By the way, it occurred to me that if I had spent 100 hours on each of these 100 blog posts, I would now be a grandmaster blogger! Instead, I'm merely a great one. :-P

Saving Madeline - Review, Interview, and Contest

I recently had the opportunity to read an advance copy of Rachel Ann Nunes's new book, Saving Madeline, and I loved it.

The very beginning wasn't as compelling as I was getting into the story, but soon, like many of Rachel's books, Saving Madeline gripped me and wouldn't let me go. There was such a sense of urgency throughout most of the book that I could barely put it down, no matter how late it was or how many dishes were piled in the sink.

Saving Madeline is the story of Caitlin McLoughlin, public defender, and her client Parker Hathaway, accused of kidnapping his 4-year-old daughter. It's Caitlin's job to discover the truth - is Parker a criminal, or is he acting in his daughter's best interest, protecting her from danger?

I sat down with Rachel over coffee to discuss her book. (Just kidding. It was an email conversation, and neither of us drinks coffee. The interview just sounded more exciting that way.) Anyway, here's what she had to say:

Jenn: You've had nearly 30 books published over the past 13 years. How has your experience changed over the course of your career? Has it gotten easier over the years, or are there things that are as challenging or even more so in writing your 30th published book as they were for the first?

Rachel: For me actually writing the books has become more time-consuming because as my children grow, they have become far more demanding. I've had years where it seemed like I lived in the car. This year the driving aspect is not as big an issue, but six many children always seem to need something. It was all so much easier when they were toddlers around my feet.

Over the years, I've seen publishers go from moderate to very conservative and now back to moderate again. It's sometimes hard determining your plot when you have to worry about that. However, the publishing process is easier now, working with editors and others, taking feedback. But launching a book, keeping up on the website, balancing speaking engagements with family, responding to e-mails is all just as difficult as it's always been.

Jenn: Some of the aspects of Saving Madeline are heartbreaking, and I've noticed that many of your books deal with difficult subject matter. Is it harder to write those books? Why do you choose to tell those stories?

Rachel: I tell these stories because they grab me and won't let me go until I write them. Subjects that dig deep are what people want to read about. When a reader is emotionally vested in a story, that's when it becomes hard to put down. I do experience a lot of emotion when writing certain stories, some more than others. I usually learn far, far more about my subject than I ever put in a novel. But the same rule applies to me as it does to readers. If I feel strongly about a subject, even a difficult one, I can write with a lot more feeling and realism.

Jenn: What do you think Caitlin should have done when she had the incriminating evidence in Chet Belstead's case? Do you believe that the end justifies the means, at least some of the time? If so, how do you know where to draw the line?

Rachel: I really don't know. I think that had I been in Caitlin's place, I would have quit the field long before such a thing came up. I don't know that I could survive under such daily pressure. I never used to believe that the ends could ever justify the means, but after the real-life drug case in Utah and several other stories I researched, I think that sometimes on rare occasions, it can and should. Where to draw the line in real life is a very personal decision, hopefully one made with a lot of thought and prayer.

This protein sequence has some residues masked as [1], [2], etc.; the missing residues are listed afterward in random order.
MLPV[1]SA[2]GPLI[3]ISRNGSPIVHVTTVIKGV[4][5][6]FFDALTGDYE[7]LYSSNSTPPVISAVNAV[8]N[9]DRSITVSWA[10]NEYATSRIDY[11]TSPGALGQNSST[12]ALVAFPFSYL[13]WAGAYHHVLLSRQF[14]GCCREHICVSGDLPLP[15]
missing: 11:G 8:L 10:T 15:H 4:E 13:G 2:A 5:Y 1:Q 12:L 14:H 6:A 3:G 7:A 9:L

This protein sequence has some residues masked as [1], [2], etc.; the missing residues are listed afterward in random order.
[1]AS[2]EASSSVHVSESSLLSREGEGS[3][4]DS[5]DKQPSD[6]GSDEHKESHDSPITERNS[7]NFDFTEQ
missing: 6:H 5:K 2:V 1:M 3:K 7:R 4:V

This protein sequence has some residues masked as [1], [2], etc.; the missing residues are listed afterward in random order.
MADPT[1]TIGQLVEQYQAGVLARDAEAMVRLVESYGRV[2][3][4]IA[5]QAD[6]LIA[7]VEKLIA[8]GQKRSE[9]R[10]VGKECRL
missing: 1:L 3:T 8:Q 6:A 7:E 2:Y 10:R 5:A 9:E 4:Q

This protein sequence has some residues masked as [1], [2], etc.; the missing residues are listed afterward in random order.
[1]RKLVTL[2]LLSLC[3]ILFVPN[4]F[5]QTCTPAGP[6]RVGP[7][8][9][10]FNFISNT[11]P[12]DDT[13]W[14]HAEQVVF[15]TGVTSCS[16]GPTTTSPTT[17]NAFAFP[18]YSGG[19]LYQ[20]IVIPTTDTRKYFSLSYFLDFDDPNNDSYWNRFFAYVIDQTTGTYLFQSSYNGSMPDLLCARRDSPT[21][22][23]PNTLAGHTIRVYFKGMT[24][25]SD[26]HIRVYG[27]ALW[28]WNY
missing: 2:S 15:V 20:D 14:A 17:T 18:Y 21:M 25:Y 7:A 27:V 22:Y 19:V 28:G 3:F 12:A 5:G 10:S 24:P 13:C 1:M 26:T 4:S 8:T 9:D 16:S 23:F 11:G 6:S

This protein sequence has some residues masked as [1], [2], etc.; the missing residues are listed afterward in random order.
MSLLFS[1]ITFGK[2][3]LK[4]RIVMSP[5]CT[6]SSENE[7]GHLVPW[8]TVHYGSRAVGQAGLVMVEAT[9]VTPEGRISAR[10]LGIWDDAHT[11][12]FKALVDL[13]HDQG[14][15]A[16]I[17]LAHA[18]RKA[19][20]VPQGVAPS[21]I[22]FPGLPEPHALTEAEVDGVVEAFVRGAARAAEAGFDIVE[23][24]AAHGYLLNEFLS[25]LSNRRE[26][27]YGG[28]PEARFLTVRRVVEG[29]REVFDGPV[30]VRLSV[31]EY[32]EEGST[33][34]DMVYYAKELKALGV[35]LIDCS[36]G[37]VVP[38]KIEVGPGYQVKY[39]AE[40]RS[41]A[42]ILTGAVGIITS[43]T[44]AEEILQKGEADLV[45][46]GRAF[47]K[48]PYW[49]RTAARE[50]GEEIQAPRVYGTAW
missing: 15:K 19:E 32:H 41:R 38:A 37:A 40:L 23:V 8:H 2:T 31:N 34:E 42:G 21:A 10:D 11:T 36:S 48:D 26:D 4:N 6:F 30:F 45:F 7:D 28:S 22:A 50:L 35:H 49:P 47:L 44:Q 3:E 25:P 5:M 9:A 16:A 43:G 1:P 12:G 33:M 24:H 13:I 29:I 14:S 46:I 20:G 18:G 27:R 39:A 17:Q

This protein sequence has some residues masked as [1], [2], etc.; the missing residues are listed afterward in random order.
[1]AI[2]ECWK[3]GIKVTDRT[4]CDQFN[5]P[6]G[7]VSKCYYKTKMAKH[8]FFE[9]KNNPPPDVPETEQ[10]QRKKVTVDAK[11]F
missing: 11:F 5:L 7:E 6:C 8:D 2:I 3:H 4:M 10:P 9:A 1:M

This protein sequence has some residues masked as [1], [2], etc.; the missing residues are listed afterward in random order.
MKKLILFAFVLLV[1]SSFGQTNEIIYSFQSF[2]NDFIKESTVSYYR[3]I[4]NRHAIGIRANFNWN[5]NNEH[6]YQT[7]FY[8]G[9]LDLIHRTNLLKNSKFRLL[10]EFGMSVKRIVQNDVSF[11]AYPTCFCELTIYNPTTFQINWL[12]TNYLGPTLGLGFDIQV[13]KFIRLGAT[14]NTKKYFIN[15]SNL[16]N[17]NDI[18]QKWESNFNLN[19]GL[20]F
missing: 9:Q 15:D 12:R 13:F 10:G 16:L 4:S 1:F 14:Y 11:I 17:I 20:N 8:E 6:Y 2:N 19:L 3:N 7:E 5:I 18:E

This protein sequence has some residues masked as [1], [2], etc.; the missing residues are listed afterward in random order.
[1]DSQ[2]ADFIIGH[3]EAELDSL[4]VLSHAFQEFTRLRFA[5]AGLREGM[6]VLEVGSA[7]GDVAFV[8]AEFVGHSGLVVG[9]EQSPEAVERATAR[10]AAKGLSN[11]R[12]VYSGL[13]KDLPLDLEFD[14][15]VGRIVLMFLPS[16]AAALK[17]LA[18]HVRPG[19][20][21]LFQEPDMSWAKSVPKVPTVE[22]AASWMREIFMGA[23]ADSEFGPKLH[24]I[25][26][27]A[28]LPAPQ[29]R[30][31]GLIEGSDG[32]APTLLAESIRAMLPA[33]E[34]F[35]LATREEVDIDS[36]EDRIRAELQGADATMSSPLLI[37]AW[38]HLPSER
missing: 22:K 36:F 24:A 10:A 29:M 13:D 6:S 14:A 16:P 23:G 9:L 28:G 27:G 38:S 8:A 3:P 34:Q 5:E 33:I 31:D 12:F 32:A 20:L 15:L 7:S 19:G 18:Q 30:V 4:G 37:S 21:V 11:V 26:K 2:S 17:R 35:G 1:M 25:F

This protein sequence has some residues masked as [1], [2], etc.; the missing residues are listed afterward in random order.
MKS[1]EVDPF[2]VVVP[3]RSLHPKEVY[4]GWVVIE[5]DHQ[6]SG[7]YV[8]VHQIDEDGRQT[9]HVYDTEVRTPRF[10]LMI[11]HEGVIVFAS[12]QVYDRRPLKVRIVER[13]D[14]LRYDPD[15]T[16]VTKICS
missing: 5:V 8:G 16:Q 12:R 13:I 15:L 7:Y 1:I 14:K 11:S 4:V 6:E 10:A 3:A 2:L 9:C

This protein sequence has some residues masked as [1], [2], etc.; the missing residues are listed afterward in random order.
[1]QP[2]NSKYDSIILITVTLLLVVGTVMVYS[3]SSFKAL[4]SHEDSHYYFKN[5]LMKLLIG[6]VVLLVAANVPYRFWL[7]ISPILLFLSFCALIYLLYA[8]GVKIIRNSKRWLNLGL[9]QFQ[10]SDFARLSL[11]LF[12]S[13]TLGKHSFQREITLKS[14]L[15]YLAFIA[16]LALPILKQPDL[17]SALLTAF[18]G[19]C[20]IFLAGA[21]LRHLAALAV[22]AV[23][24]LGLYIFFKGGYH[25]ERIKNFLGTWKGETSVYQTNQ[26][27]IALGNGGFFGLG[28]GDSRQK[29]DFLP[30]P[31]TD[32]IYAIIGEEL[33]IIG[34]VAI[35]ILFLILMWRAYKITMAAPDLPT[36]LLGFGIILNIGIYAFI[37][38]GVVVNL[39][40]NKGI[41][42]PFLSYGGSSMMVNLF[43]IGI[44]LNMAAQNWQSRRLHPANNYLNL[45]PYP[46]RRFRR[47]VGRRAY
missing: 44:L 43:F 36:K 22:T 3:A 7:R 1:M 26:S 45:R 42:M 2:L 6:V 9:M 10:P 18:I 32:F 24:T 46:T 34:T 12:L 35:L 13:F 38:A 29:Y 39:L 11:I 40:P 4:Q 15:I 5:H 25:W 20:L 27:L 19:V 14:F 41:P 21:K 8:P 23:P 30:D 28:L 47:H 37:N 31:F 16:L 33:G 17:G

Jenn: What do you hope your readers will take away from reading Saving Madeline?

Rachel: I want them to be aware of the challenges some children face. I want them to look around in their communities and see if they might help someone. I want them not to be so quick to judge others because they may not know the full story. Life is sometimes very gray, but we must make choices. Sometimes it's hard to know which are the right ones. We will probably make mistakes, but we can't ever give up. And of course, I want my readers to enjoy themselves, to spend a little time relaxing away from their hectic lives. I want them to fall in love right along with Caitlin.

Jenn: Why did you choose to give a secondary character a mental handicap? Did you feel it was integral to the story and the development of the main characters? Or was there some other reason?

Rachel: Caitlin is a strong woman working in difficult career. Having her care for her mentally disabled sister allows the reader and the other characters to see a part of her she doesn't normally show. Amy was present mostly for character development because only when real sacrifice is involved, can we really know where a person's values lie.

Jenn: This is probably your most-asked question of all time, but how do you find time to write two books a year while raising a family?

Rachel: I don't sleep. Just kidding. I really don't know. I basically just plug away, a little each day until the novel is finished, stopping to do whatever I need to do for my family. I don't go out a lot with friends, I don't shop, I'm not a stickler on having the house perfectly clean all the time (I assign all the housework to my kids as chores, which does wonders for their character), I don't garden, and I'm hit and miss at exercise. So mostly, I try to put writing up in priority right after my family. Saying no to things, even good things, gives me more opportunity to do what I love.